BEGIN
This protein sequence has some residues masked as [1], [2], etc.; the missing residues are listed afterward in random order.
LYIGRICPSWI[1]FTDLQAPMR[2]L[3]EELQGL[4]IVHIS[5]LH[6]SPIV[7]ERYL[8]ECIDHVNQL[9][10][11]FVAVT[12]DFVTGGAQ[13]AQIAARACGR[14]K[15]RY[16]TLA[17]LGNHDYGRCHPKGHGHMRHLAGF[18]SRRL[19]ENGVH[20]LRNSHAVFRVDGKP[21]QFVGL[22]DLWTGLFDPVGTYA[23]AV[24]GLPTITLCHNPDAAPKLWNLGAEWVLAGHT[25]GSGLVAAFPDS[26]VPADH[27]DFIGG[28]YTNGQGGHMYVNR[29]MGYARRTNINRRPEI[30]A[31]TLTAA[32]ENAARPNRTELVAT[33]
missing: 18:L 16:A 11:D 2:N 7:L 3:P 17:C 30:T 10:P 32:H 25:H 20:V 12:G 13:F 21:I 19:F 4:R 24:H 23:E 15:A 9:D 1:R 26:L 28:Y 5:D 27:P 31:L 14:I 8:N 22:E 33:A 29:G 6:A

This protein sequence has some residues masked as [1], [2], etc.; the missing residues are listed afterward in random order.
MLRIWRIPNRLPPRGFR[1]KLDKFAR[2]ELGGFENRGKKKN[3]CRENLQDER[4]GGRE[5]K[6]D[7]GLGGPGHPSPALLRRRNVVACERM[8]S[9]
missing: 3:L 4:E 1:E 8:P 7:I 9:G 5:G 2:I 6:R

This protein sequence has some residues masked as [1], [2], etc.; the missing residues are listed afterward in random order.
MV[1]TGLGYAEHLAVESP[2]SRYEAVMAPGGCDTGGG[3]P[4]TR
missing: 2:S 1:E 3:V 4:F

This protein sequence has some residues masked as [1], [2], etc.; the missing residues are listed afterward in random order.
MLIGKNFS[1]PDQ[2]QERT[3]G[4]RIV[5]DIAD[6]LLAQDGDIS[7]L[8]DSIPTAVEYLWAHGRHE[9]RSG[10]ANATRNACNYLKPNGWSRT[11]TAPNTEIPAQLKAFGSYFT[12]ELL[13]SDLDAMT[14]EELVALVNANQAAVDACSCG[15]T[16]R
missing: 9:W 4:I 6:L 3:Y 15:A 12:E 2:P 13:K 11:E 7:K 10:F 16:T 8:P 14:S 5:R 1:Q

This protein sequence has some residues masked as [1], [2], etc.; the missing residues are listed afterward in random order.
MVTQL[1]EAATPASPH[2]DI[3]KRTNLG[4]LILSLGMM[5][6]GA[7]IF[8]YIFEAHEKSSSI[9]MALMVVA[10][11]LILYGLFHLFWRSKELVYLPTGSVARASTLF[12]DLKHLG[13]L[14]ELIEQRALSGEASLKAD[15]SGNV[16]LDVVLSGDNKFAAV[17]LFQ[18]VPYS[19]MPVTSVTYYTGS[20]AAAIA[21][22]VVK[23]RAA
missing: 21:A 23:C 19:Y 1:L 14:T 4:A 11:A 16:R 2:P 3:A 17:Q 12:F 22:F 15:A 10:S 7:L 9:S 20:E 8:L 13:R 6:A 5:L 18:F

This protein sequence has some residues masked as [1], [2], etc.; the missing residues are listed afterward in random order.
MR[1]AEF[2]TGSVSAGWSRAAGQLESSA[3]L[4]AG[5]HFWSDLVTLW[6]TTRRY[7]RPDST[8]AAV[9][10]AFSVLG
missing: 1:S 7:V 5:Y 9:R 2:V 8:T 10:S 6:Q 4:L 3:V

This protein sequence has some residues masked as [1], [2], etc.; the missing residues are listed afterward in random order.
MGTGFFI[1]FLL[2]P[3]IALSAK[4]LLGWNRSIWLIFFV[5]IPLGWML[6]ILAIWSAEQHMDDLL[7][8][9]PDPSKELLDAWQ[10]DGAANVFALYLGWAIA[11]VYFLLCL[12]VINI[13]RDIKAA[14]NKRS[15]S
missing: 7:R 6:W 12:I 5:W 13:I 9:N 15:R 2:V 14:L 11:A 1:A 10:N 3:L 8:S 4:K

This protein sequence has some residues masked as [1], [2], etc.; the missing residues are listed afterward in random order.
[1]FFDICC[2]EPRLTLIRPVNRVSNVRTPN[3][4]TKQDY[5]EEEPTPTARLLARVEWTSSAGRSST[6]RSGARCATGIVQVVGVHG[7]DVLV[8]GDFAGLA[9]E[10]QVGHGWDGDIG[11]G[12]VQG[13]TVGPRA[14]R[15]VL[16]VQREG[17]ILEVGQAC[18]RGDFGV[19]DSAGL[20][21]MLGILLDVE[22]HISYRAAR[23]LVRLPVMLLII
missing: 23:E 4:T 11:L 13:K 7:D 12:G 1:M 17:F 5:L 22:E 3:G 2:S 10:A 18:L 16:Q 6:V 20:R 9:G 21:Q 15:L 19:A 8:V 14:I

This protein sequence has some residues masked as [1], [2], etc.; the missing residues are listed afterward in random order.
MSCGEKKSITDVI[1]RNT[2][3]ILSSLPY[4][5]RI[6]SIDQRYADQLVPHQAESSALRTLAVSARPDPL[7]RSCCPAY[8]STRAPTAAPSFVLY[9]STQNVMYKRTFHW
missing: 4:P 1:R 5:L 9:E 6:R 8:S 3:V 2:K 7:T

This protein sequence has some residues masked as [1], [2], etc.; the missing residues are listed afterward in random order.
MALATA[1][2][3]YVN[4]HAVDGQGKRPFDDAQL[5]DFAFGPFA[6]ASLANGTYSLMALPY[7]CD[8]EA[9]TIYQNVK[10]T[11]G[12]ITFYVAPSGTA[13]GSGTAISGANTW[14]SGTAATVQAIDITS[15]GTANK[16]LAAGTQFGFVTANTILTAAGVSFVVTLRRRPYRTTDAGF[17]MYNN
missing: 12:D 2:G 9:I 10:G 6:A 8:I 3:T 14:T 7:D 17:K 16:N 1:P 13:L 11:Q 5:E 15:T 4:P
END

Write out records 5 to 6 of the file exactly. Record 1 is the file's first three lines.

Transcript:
This protein sequence has some residues masked as [1], [2], etc.; the missing residues are listed afterward in random order.
MVTQL[1]EAATPASPH[2]DI[3]KRTNLG[4]LILSLGMM[5][6]GA[7]IF[8]YIFEAHEKSSSI[9]MALMVVA[10][11]LILYGLFHLFWRSKELVYLPTGSVARASTLF[12]DLKHLG[13]L[14]ELIEQRALSGEASLKAD[15]SGNV[16]LDVVLSGDNKFAAV[17]LFQ[18]VPYS[19]MPVTSVTYYTGS[20]AAAIA[21][22]VVK[23]RAA
missing: 21:A 23:C 19:Y 1:L 14:T 4:A 11:A 16:R 2:P 3:A 17:Q 12:F 22:F 15:A 10:S 7:L 9:S 20:E 8:L 13:R 6:A 5:L 18:F

This protein sequence has some residues masked as [1], [2], etc.; the missing residues are listed afterward in random order.
MR[1]AEF[2]TGSVSAGWSRAAGQLESSA[3]L[4]AG[5]HFWSDLVTLW[6]TTRRY[7]RPDST[8]AAV[9][10]AFSVLG
missing: 1:S 7:V 5:Y 9:R 2:V 8:T 10:S 6:Q 4:L 3:V